Devotional on "But Lord, It Is Not Easy"

This month, our devotional has been excerpted from the book entitled, Bound to Be Free, compiled by Jan Pit. In the following short quotation from Nicolae Gheorgita (Romanian Baptist pastor, characterized by simplicity and servitude), there is fodder for reflection and perhaps application:

If you are insulted because of the name of Christ, you are blessed, for the Spirit of glory and of God rests on you. (1 Peter 4:14)

Christ exhorts us to take up our cross.  That is not easy.  We do not want to suffer.  But we need to realise that suffering is a part of our walk with God.  If we only believe in God with our heads and not with our actions and deeds, we will not suffer.  Only when we live up to God's standards will we face hardships.  But what does the Bible teach us?  'If you are insulted because of the name of Christ, you are blessed, for the Spirit of glory and of God rests on you.'

I already mentioned that I am translating Christian books from English into our own language.  From the moment I started doing this I realised that sooner or later the police would arrest me for this.  My wife and I had talked about the consequences.  We realised that I could be put in prison and beaten for my work, that she could be left alone to raise our children.  However, we decided that I should continue to serve the Lord in this way.  He would take care whatever might befall us.  I thank God for my wife and children.  God has always been faithful.  You know God not only exhorts us to take up our cross--He bears it with us.  He bears the heavy part... I am just walking along.  Let us not look at the price and pain only.  Let us look to Christ.  He bore the cross and went all the way.  What a love.  What a joy to be found worthy to suffer with Him.  He is worthy.

A moment of introspection: Inwardly, if we are to be honest with ourselves, anything "not easy" is often relegated to the dusty corner of "when we have time," or the dark and remote "I'll look at it later" categories of consideration.  We do not want to suffer.  No one in their right mind would want to suffer.  Somehow, though, we must bring the possibility of suffering, and the faithfulness of taking up our cross, and make sense of both in our own lives.  Somehow, we must learn to respond to Christ's call--ponder it in our souls and our hearts and minds, choose to live out our lives as followers of Christ and give flesh to the meaning of the cross in our own neighborhood, workplace or family.  Christ exhorts us to take up our cross (Mark 8:34-38); we acknowledge that.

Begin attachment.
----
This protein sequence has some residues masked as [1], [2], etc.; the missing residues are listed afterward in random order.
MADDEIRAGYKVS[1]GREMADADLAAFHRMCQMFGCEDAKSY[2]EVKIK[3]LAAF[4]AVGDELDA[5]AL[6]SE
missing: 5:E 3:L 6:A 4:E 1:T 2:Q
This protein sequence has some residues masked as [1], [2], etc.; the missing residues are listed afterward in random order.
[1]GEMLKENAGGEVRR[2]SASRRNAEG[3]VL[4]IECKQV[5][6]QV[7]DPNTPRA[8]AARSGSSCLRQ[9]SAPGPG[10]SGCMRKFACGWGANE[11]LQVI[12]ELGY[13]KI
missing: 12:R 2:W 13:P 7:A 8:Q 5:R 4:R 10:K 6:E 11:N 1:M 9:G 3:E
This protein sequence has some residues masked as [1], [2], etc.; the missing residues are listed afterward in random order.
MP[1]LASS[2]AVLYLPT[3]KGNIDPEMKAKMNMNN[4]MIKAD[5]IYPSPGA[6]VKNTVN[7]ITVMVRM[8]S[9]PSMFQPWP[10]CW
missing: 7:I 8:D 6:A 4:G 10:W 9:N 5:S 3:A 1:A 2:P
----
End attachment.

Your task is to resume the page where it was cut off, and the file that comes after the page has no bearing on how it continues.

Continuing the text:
He is not our postal worker, our grocer, our accountant, our lawyer, our … you name it; Christ is our Lord--to Whom we owe fealty.  He is our Maker (to Whom we owe our individuality and talents), our Creator (to Whom we owe our very existence), our King (to Whom we owe our service and our possessions), our Savior (to Whom we owe eternal life, the reality of life beyond the present, and our hope for the future), our Redeemer (to Whom we owe our freedom from the imprisonment to this life and its siren entrapments).  In each of these and more of His roles, we have obligation to respond to Him and His call upon our lives.  He calls us to take up our cross.  Will we?  Do we have but a "head" belief in Christ?  What would we be willing to suffer, for His sake, as a part of our walk with God?  As our source would put it, in what ways would we be willing to experience joy (i.e., to be found worthy to suffer with Him) (James 1:2)?

Many examples exist, of Christians in our world "taking up their cross"--of Christians knowing the joy of being counted worthy to suffer for His Name's sake.  A look at the "Latest News" section of the Christians In Crisis web site lists many examples that should give us ideas with which to formulate our "carrying our cross" responses, should open our eyes to the "insults" that Satan would hurl our way, should see how we could respond to others' cross carrying and suffering for the sake of the upward call of Christ, and should increase the boldness of our response--knowing that God, Who exhorts us to carry our cross, Himself bears the heavy part.

Christ exhorts us to take up our cross.  It is time to decide.  Will we do what our Lord strongly urges us to do?

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